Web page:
While being a freelance writer, Fusion meets “Sonia” who leads him to a job at ECHO magazine, leading him to drop out of university given his teachers did not believe in his capability to succeed. Despite now being a staff writer, he tried to always find a way to cover hip hop stories. Fusion would meet Tee MAX through his work at ECHO, starting to cover various UK and US artists as a team. When Sonia left the magazine, she entrusted Fusion with her one-page Hip Hop column, which he quickly expanded to two pages. His dedication meant this became the ‘go to’ Hip Hop column in the UK for all that was culture and music. Fusion later, using the opportunity whilst his editor was on holiday, put together a new magazine, CODE OF THE STREETS, building his own team, which included none other than Tee MAX.


“I knew writing was my superpower”


Alain “Fusion” Clapham, portrait by Maria Haselhuber for EDGE mag, analog photography

After launching CODE OF THE STREETS in ’96 they paved their way by breaking “all the rules” and giving coverage to people in the magazine that wouldn’t have had the opportunity otherwise.

Fusion recalls “Yeah, that was freedom. All it cost was everything”,

underlining the determination for the path they were both carving. When MTV called asking them to come in for an interview, which turned out to be an audition, they both secured a show on the platform, with a focus on hip hop, music and culture.

Tee recalls it having been a great tool to articulate Hip Hop to the UK audience, stating “Everyone got to watch a slice of Hip Hop”.

It later also enabled them to showcase UK culture to an audience outside of their backyard. Tee and Fusion had found themselves on the global TV screens of the youth sharing their passion and cultural understanding with the minds of the future. After the show ended in 2001, due to new management and them not having an interest or understanding for their irreplaceable knowledge, they both found themselves in the ‘find yourself phase’ and their paths once again set apart. The 2003 rise of grime allowed them to comprehend the impact of their documentation. Despite now being on separate paths, the seed they embeded grew.

“Kano made me realize that what we planted was going to grow into something”, sais Fusion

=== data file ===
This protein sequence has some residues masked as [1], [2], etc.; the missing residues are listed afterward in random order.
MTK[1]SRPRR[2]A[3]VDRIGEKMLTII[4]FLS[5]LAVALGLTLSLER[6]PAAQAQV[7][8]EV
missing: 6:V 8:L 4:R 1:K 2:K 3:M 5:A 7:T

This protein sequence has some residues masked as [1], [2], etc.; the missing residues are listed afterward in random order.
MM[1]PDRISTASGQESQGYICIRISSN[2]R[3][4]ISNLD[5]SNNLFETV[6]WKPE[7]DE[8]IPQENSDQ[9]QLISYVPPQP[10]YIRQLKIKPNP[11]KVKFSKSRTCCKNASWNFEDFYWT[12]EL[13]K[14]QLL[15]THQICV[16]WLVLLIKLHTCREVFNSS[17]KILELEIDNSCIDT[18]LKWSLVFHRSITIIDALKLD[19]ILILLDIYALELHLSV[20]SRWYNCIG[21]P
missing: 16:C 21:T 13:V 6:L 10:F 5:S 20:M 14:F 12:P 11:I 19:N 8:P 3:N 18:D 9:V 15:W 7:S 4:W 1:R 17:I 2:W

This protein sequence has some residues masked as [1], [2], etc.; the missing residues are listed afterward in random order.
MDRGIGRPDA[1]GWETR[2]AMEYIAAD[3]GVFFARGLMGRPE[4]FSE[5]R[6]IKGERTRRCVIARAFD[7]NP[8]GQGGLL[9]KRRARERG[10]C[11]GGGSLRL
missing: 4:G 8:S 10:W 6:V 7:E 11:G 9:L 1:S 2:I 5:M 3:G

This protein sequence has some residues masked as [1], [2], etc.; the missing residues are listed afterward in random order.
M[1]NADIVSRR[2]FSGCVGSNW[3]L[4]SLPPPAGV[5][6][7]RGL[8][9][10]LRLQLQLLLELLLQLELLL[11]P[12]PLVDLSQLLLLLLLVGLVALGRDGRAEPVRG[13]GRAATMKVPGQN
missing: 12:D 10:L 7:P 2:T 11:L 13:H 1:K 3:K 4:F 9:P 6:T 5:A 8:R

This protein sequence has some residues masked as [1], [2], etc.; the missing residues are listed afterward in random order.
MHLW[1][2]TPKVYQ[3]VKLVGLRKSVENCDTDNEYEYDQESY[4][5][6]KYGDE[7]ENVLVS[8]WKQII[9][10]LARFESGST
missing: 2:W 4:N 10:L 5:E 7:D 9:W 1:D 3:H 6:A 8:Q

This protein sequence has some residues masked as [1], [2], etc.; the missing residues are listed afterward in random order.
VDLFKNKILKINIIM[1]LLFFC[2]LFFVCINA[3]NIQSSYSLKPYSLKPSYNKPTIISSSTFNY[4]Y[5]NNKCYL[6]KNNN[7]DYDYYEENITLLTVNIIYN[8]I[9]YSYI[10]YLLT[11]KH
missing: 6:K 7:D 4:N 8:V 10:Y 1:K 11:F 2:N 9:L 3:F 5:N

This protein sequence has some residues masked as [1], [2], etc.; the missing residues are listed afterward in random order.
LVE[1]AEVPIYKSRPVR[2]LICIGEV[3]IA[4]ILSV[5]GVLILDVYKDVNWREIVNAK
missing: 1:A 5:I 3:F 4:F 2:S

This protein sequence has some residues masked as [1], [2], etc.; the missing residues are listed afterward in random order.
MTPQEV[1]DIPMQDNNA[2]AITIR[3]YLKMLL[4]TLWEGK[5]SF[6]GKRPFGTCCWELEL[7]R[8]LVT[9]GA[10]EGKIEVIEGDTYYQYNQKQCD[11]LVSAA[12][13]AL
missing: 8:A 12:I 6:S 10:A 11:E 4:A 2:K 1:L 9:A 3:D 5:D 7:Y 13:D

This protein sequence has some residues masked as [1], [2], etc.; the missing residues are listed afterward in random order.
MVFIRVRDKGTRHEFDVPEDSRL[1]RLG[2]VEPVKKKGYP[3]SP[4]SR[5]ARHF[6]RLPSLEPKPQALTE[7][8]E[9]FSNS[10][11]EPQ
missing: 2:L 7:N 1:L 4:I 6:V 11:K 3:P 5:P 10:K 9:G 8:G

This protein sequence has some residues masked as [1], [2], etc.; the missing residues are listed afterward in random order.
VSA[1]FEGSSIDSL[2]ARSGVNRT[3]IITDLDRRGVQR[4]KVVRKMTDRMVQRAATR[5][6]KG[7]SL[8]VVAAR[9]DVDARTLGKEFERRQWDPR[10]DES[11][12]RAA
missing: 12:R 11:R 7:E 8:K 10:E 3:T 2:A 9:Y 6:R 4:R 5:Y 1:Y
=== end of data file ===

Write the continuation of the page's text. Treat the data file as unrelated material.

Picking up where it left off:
after having mentored this now successful artist as a young kid. In 2022, after always having stayed friends, Fusion felt a lack of appreciation for Tee MAX’s work and thought black history month was a great opportunity to shine a light on his remarkable work.

“Black History Month was a way of getting people to pay attention”

Therefore, Tee MAX’s first UK solo exhibition featuring never before seen film photography of our favourite musical legends, such as Notorious B.I.G. and NAS, are exhibited through the BMT culture hub, curated by Alain “Fusion” Clapham & Christopher Aplerku, can be seen in Hoxton Cabin, London. Personally, I found myself in awe of this tag team, pushing culture forward even when they did not know where it would lead them. It was a true honour to be able to capture the historical Tee MAX, usually behind the lens, in front of mine, through the black and white film medium we both appreciate. I urge the community to immerse themselves in Tee MAX’s photography, alongside his prints and the future endeavours of Alain “Fusion” Clapham and the BMT culture hub.

“It has been celebratory, which is what I most like about this. I need an exchange, I don’t want people to just look at the stuff”


Tee Max talking during his opening event in  London photographed by Maria Haselhuber for EDGE mag
Tee MAX and FUSION, London 2022, photo by Maria Haselhuber for EDGE mag

Tee MAX and FUSION, London 2022, photo by Maria Haselhuber for EDGE mag